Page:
More than 300,000 people trapped in India’s worst floods in 50 years have been rescued, but nearly double that number remain stranded without food or water, officials said yesterday.
About 60 people have died and 3 million people have been affected since the Kosi River breached its banks earlier this month on the border with Nepal and changed course, swamping hundreds of villages in eastern Bihar state.
“Large-scale evacuation will continue till all the marooned people are rescued in the next three to four days,” disaster management official Prataya Amrit said.
The government said the situation was unlikely to return to normal for months and UNICEF voiced fears about illnesses breaking out at congested relief camps.
“We will have to provide food and shelter to the survivors until October as they will not be able to return home,” Bihar Disaster Management Minister Nitish Mishra said.
The government has set up more than 100 shelters, but officials said nearly 600,000 people were still waiting to be rescued.
The floods have caused extensive damage and disruption to roads, water and electricity supplies in the affected areas, UNICEF said.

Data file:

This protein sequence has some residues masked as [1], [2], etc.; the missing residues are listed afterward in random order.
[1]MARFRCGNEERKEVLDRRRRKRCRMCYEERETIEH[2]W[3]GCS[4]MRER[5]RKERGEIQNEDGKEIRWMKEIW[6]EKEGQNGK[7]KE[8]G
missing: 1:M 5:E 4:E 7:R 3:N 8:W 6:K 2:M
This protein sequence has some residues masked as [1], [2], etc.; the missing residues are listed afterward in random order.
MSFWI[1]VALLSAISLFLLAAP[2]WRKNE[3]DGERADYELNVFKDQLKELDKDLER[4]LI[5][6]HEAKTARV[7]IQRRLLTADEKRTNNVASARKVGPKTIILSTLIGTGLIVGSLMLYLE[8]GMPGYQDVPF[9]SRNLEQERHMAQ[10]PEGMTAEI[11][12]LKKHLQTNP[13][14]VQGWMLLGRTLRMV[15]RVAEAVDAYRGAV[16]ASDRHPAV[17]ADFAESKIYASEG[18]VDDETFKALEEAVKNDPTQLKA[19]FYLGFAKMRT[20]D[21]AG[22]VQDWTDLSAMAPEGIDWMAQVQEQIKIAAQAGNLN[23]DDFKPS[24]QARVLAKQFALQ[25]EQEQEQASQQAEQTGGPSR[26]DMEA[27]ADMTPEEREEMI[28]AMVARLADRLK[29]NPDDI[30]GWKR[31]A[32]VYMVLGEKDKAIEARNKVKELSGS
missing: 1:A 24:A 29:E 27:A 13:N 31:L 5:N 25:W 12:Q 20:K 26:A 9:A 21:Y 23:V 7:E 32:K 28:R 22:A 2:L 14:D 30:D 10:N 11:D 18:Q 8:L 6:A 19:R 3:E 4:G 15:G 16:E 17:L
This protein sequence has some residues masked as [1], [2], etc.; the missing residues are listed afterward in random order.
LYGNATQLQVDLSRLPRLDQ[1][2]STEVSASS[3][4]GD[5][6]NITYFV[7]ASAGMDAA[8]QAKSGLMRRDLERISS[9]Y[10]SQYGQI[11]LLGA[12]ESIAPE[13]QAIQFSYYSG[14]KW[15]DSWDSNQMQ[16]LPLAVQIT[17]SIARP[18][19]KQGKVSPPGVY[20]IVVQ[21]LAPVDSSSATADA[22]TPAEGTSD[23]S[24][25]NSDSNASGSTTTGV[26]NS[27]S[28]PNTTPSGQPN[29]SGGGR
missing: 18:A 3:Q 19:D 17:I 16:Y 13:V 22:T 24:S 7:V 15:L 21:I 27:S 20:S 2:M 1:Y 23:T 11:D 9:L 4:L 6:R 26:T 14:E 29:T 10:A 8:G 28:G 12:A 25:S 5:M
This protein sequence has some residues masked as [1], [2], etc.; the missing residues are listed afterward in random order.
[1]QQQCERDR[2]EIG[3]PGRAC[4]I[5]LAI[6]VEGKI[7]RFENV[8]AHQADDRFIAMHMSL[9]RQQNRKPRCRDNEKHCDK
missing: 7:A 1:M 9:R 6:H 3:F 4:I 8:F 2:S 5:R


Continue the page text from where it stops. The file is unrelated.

“Essential commodities including food are now being transported by boat,” the UN body said in a statement.
Tens of thousands of people have been displaced in Nepal, where thousands of Indians seeking shelter from floods in Bihar have also migrated.
At least 15 people died and some were still missing after an army rescue boat carrying flood survivors capsized on Friday.
Soldiers were facing problems tracing possible survivors because of strong currents, disaster management official R.K Singh said.
A family trapped on a tractor for several days made desperate pleas to be rescued as flood waters rose steadily around them, the Indian Express newspaper reported.
“We have been stuck here for the past 10 days with no rescue team reaching here. Our food and water stocks have run out. Our mobiles [phones] are working, but they too will fail any moment,” Laxmi Singh told the newspaper by telephone.
Survivors at relief shelters said they were not getting anything to eat.
“We have absolutely nothing with us here. We left everything behind,” one woman at a crowded relief camp told NDTV news network.
Indian Prime Minister Manmohan Singh has described the situation as a “national calamity” and announced a relief package of US$228 million and 125,000 tonnes of grain.